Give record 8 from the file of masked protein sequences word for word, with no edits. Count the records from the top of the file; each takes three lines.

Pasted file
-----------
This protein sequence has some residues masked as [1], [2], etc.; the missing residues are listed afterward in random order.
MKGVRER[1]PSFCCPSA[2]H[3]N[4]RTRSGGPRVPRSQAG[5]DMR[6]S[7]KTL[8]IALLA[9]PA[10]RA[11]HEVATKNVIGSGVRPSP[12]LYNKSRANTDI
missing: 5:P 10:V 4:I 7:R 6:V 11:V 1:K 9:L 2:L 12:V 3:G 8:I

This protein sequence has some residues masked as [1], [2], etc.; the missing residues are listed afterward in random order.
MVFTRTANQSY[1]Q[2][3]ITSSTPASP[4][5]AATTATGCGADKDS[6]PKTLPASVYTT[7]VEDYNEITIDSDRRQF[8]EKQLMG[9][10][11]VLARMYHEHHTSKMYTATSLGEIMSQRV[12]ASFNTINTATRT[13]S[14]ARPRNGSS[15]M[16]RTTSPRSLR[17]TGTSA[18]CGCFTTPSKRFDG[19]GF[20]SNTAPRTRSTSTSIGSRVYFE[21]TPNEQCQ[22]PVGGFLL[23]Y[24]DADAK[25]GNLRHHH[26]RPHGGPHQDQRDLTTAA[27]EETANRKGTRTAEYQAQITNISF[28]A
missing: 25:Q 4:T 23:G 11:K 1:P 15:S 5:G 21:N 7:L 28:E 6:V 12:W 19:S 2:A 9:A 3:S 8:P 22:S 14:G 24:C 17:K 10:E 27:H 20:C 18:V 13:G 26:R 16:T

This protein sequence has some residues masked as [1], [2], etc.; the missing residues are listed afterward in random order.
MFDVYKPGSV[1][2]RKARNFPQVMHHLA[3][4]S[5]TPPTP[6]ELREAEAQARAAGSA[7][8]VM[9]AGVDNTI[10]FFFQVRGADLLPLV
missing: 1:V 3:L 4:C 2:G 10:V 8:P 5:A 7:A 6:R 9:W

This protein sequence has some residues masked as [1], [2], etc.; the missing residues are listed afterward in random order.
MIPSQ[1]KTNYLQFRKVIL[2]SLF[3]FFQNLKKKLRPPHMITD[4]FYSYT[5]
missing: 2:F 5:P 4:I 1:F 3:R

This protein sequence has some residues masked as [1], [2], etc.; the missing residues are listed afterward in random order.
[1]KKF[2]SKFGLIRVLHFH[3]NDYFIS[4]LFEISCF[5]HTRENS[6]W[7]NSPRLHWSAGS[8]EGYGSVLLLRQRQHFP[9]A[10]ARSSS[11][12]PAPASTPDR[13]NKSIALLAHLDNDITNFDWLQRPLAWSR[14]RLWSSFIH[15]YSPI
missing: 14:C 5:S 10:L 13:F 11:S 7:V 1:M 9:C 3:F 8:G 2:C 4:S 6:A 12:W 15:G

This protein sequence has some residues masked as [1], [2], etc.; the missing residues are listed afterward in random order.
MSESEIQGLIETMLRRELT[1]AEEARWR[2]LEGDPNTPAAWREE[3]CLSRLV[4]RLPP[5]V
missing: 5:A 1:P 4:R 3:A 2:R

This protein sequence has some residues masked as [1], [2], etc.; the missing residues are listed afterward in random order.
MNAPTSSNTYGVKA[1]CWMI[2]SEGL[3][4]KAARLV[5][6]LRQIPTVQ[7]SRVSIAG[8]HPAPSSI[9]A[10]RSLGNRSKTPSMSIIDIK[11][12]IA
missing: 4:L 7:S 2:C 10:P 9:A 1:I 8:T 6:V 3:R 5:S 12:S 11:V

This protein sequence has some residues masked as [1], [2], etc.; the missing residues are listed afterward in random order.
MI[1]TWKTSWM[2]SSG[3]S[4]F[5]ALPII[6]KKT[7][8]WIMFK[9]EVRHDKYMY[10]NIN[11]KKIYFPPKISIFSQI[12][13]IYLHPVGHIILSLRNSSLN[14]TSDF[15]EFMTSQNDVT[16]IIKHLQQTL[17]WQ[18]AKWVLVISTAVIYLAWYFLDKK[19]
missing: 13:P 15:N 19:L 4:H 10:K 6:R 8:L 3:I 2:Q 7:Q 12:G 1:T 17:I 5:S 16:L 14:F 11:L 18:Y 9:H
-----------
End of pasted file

This protein sequence has some residues masked as [1], [2], etc.; the missing residues are listed afterward in random order.
MI[1]TWKTSWM[2]SSG[3]S[4]F[5]ALPII[6]KKT[7][8]WIMFK[9]EVRHDKYMY[10]NIN[11]KKIYFPPKISIFSQI[12][13]IYLHPVGHIILSLRNSSLN[14]TSDF[15]EFMTSQNDVT[16]IIKHLQQTL[17]WQ[18]AKWVLVISTAVIYLAWYFLDKK[19]
missing: 13:P 15:N 19:L 4:H 10:K 6:R 8:L 3:I 2:Q 7:Q 12:G 1:T 17:I 5:S 16:L 14:F 11:L 18:Y 9:H